A specific gene-microbe interaction drives the development of Crohn’s disease–like colitis in mice

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Science Immunology  19 Apr 2019:
Vol. 4, Issue 34, eaaw4341
DOI: 10.1126/sciimmunol.aaw4341

A mouse model for Crohn’s disease

Although several mouse models of inflammatory bowel disease exist, Crohn’s disease has been particularly difficult to model. Here, Caruso et al. report a mouse model where they can recapitulate multiple hallmarks of intestinal inflammation seen in patients with Crohn’s disease. Mice lacking nucleotide-binding oligomerization domain–containing protein 2 (NOD2) and the cytochrome b-245 beta chain (CYBB) subunit of phagocyte NADPH oxidase develop spontaneous colitis that is driven by a Gram-negative pathobiont, Mucispirillum schaedleri. NOD2/CYBB-deficient mice developed colitis only after weaning because maternal antibodies protected them from it before weaning. In addition to developing a model for studying Crohn’s disease, the study also highlights the importance of maternal antibodies in regulating immune homeostasis in early life.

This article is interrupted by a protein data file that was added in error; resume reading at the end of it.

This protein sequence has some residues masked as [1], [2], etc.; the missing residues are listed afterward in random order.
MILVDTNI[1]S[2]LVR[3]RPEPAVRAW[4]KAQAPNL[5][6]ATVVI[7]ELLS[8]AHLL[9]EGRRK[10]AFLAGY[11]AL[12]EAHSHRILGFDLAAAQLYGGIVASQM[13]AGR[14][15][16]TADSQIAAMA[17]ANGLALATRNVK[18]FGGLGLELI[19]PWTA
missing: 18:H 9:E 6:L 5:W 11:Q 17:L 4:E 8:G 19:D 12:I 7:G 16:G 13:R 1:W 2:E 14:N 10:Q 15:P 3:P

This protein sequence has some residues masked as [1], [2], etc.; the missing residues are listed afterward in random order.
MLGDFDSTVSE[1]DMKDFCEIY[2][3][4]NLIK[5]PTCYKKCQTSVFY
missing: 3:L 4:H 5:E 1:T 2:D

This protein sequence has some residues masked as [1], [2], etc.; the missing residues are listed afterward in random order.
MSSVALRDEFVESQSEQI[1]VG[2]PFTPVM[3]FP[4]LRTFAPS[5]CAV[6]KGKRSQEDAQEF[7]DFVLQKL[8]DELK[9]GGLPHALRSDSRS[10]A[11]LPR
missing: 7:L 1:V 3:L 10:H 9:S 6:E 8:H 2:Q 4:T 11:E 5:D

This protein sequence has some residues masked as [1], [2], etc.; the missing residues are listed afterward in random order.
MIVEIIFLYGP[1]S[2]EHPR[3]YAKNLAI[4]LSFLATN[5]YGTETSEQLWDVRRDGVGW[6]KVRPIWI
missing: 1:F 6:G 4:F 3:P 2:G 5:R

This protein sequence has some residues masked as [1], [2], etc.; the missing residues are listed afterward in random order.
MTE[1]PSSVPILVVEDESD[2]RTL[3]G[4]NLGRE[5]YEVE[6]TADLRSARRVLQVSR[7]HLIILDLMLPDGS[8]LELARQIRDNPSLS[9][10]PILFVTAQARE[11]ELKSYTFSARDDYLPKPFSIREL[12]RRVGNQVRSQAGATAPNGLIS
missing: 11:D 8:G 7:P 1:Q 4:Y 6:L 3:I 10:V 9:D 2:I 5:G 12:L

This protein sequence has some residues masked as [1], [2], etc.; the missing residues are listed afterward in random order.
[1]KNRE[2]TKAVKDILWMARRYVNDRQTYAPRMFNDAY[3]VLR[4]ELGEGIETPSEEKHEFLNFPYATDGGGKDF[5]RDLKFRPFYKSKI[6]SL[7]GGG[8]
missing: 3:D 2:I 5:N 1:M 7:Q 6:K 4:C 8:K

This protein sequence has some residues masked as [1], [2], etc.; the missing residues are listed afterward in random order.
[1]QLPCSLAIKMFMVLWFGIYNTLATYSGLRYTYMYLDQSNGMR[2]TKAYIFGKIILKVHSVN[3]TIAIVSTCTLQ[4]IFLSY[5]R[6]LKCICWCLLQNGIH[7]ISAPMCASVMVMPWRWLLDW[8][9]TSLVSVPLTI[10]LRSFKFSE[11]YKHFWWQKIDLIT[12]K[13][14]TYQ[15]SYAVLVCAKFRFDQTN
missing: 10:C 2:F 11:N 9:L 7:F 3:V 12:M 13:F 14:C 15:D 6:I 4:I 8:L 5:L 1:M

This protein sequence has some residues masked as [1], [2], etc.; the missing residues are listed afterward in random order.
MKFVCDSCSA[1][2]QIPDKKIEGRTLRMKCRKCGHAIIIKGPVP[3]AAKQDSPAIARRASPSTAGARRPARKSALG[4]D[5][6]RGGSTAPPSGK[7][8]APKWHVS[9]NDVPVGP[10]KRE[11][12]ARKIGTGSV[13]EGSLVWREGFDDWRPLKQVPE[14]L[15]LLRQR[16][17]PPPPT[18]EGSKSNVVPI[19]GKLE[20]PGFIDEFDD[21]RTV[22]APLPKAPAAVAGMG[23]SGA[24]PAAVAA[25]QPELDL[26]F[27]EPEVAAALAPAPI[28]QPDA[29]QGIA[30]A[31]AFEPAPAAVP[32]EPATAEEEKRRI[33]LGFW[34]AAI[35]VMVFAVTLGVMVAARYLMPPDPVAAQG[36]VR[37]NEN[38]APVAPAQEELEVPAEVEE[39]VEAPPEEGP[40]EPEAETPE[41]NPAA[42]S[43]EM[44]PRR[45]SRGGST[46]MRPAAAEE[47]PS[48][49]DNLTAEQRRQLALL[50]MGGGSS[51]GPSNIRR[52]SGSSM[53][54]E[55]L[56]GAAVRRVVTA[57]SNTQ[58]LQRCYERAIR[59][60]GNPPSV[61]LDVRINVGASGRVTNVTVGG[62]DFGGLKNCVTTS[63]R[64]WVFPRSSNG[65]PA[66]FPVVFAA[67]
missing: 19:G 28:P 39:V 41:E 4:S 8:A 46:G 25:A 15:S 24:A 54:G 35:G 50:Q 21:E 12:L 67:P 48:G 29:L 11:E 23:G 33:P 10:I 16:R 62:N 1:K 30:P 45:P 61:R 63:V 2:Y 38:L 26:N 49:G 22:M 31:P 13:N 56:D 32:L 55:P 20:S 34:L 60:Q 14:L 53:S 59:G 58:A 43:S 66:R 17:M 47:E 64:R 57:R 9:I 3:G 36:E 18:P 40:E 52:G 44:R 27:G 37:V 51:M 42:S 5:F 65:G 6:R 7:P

Bacterial dysbiosis is associated with Crohn’s disease (CD), a chronic intestinal inflammatory disorder thought to result from an abnormal immune response against intestinal bacteria in genetically susceptible individuals. However, it is unclear whether dysbiosis is a cause or consequence of intestinal inflammation and whether overall dysbiosis or specific bacteria trigger the disease. Here, we show that the combined deficiency of NOD2 and phagocyte NADPH oxidase, two CD susceptibility genes, triggers early-onset spontaneous TH1-type intestinal inflammation in mice with the pathological hallmarks of CD. Disease was induced by Mucispirillum schaedleri, a Gram-negative mucus-dwelling anaerobe. NOD2 and CYBB deficiencies led to marked accumulation of Mucispirillum, which was associated with impaired neutrophil recruitment and killing of the bacterium by luminal neutrophils. Maternal immunoglobulins against Mucispirillum protected mutant mice from disease during breastfeeding. Our results indicate that a specific intestinal microbe triggers CD-like disease in the presence of impaired clearance of the bacterium by innate immunity.

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